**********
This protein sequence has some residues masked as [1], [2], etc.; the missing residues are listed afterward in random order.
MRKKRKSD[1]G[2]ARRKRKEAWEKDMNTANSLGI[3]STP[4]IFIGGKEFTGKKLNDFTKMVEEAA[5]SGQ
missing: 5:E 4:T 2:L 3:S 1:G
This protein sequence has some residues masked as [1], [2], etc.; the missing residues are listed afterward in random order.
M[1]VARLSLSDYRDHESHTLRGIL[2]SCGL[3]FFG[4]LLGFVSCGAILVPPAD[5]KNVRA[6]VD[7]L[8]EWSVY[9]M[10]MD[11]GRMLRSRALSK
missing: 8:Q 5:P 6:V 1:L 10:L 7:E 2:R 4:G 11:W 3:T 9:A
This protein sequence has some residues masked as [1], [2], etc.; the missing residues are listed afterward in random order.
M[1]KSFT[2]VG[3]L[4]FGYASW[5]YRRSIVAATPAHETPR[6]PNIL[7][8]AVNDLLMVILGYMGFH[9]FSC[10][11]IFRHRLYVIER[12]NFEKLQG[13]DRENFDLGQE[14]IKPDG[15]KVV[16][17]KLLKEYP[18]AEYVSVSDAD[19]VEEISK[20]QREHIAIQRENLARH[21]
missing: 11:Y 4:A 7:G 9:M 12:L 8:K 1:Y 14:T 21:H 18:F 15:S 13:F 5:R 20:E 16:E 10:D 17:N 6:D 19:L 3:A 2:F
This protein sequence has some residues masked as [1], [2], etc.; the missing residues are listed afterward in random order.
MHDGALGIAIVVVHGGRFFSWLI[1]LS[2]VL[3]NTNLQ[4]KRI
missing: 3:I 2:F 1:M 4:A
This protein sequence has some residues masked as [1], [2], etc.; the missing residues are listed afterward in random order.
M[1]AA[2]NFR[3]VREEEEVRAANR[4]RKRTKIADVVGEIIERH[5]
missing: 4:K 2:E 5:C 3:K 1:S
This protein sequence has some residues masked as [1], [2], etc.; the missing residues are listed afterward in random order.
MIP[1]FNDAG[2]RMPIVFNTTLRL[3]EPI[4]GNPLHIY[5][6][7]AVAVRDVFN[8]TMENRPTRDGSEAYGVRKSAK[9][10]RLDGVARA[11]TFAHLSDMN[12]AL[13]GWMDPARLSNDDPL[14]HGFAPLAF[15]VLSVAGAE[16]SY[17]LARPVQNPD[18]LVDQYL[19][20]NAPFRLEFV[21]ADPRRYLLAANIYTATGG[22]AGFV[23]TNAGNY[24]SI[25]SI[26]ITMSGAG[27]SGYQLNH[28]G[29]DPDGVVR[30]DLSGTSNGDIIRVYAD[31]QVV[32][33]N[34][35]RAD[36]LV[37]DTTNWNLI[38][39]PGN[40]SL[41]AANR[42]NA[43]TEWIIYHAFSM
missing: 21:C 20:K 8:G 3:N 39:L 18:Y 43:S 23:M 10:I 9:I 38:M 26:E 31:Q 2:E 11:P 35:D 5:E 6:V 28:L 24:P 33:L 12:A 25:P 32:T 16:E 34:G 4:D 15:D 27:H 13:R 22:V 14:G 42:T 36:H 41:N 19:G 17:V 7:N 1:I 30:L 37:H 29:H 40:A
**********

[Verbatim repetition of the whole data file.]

This protein sequence has some residues masked as [1], [2], etc.; the missing residues are listed afterward in random order.
MRKKRKSD[1]G[2]ARRKRKEAWEKDMNTANSLGI[3]STP[4]IFIGGKEFTGKKLNDFTKMVEEAA[5]SGQ
missing: 5:E 4:T 2:L 3:S 1:G
This protein sequence has some residues masked as [1], [2], etc.; the missing residues are listed afterward in random order.
M[1]VARLSLSDYRDHESHTLRGIL[2]SCGL[3]FFG[4]LLGFVSCGAILVPPAD[5]KNVRA[6]VD[7]L[8]EWSVY[9]M[10]MD[11]GRMLRSRALSK
missing: 8:Q 5:P 6:V 1:L 10:L 7:E 2:R 4:G 11:W 3:T 9:A
This protein sequence has some residues masked as [1], [2], etc.; the missing residues are listed afterward in random order.
M[1]KSFT[2]VG[3]L[4]FGYASW[5]YRRSIVAATPAHETPR[6]PNIL[7][8]AVNDLLMVILGYMGFH[9]FSC[10][11]IFRHRLYVIER[12]NFEKLQG[13]DRENFDLGQE[14]IKPDG[15]KVV[16][17]KLLKEYP[18]AEYVSVSDAD[19]VEEISK[20]QREHIAIQRENLARH[21]
missing: 11:Y 4:A 7:G 9:M 12:L 8:K 1:Y 14:T 21:H 18:F 15:S 13:F 5:R 20:E 16:E 10:D 17:N 6:D 19:L 3:A 2:F
This protein sequence has some residues masked as [1], [2], etc.; the missing residues are listed afterward in random order.
MHDGALGIAIVVVHGGRFFSWLI[1]LS[2]VL[3]NTNLQ[4]KRI
missing: 3:I 2:F 1:M 4:A
This protein sequence has some residues masked as [1], [2], etc.; the missing residues are listed afterward in random order.
M[1]AA[2]NFR[3]VREEEEVRAANR[4]RKRTKIADVVGEIIERH[5]
missing: 4:K 2:E 5:C 3:K 1:S
This protein sequence has some residues masked as [1], [2], etc.; the missing residues are listed afterward in random order.
MIP[1]FNDAG[2]RMPIVFNTTLRL[3]EPI[4]GNPLHIY[5][6][7]AVAVRDVFN[8]TMENRPTRDGSEAYGVRKSAK[9][10]RLDGVARA[11]TFAHLSDMN[12]AL[13]GWMDPARLSNDDPL[14]HGFAPLAF[15]VLSVAGAE[16]SY[17]LARPVQNPD[18]LVDQYL[19][20]NAPFRLEFV[21]ADPRRYLLAANIYTATGG[22]AGFV[23]TNAGNY[24]SI[25]SI[26]ITMSGAG[27]SGYQLNH[28]G[29]DPDGVVR[30]DLSGTSNGDIIRVYAD[31]QVV[32][33]N[34][35]RAD[36]LV[37]DTTNWNLI[38][39]PGN[40]SL[41]AANR[42]NA[43]TEWIIYHAFSM
missing: 21:C 20:K 8:G 3:N 39:L 18:Y 43:S 23:M 10:I 9:I 38:M 26:E 31:Q 2:E 11:P 35:D 5:E 6:V 28:L 24:P 33:L 12:A 25:P 32:T 16:E 34:G 4:D 15:D 27:H 13:R 22:V 14:G 42:T 36:H 41:N 19:G 17:V 7:N 1:I 30:L 37:H 29:H 40:A